While one of the most famous Christmas stories of all time, Charles Dickens’s A Christmas Carol sometimes comes under criticism for weakly addressing the problem of poverty. The complaint goes like this: Ebenezer Scrooge is but one person who learns an individual lesson, and that lesson is for private individuals to be a bit more charitable. One day a year. Thus, the Dickens classic tosses a breadcrumb to the poor, but doesn’t do a thing to address serious social ills. A sentimental tale, but a moral flop. Continue reading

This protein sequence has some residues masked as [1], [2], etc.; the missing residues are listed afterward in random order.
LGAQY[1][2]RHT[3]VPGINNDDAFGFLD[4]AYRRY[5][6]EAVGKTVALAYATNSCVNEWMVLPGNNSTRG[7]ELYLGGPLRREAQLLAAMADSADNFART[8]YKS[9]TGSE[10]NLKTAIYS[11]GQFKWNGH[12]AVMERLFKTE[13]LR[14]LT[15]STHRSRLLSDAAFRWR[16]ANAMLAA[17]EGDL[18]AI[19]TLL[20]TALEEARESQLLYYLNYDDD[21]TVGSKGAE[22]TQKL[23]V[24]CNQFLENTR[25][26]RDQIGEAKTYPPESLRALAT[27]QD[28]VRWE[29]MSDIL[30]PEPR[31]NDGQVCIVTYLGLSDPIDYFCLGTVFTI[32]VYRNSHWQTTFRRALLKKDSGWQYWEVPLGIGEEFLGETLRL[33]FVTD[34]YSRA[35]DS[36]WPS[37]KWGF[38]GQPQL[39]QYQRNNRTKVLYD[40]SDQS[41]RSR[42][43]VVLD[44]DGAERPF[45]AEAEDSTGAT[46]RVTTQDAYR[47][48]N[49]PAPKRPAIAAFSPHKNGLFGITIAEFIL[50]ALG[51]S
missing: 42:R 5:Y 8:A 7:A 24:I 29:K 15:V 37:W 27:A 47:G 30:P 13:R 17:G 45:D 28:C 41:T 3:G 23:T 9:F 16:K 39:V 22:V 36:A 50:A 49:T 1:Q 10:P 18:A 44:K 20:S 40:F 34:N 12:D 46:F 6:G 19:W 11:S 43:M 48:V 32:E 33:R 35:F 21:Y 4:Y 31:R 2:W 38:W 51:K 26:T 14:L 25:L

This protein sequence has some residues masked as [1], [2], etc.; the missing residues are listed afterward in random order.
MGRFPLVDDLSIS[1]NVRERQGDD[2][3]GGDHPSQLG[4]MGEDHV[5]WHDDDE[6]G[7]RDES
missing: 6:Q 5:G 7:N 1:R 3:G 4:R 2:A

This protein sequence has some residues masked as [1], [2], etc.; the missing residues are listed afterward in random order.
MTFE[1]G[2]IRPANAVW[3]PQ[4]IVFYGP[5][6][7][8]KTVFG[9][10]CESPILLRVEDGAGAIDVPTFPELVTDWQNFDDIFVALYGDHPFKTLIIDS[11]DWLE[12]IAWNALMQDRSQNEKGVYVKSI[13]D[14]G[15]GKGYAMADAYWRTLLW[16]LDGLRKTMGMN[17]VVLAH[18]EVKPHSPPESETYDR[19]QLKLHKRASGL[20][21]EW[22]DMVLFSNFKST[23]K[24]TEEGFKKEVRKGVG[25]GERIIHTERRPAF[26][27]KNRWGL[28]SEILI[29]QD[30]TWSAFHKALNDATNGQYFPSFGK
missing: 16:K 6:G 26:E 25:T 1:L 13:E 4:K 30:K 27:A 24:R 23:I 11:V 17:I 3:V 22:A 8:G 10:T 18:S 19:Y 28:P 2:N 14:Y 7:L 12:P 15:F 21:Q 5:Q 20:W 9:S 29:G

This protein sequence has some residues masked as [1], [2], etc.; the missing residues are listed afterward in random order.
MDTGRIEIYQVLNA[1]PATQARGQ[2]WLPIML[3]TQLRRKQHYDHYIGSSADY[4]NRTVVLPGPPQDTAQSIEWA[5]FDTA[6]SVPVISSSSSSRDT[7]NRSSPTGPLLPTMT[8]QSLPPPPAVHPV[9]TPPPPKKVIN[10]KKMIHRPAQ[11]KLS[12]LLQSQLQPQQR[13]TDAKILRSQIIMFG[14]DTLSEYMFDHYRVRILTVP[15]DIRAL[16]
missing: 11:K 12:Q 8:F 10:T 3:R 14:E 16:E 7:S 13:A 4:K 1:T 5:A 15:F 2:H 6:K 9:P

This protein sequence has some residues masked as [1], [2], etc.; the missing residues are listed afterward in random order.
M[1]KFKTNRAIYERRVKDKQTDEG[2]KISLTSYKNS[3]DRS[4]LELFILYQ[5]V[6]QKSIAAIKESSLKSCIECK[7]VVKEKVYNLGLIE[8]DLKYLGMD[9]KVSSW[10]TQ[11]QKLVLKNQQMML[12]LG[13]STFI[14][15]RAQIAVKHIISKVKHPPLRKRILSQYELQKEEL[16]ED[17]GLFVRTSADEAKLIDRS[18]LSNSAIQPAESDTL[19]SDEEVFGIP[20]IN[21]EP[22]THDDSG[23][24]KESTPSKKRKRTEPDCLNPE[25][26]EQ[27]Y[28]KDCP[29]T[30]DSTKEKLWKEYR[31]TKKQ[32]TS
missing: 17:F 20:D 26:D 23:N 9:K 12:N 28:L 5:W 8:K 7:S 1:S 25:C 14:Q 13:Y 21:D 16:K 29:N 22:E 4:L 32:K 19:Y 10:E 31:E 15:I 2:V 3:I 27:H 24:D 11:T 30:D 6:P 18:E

Did Donna Tart write a masterpiece or is she a thief piggybacking off of the artful motifs of others? Is The Goldfinch a Dickensian neo-classic or a childish attempt at a Pulitzer prize-winning yarn? Tartt’s novel has caused a lot of polarization, to say the least. Why did it split critics so?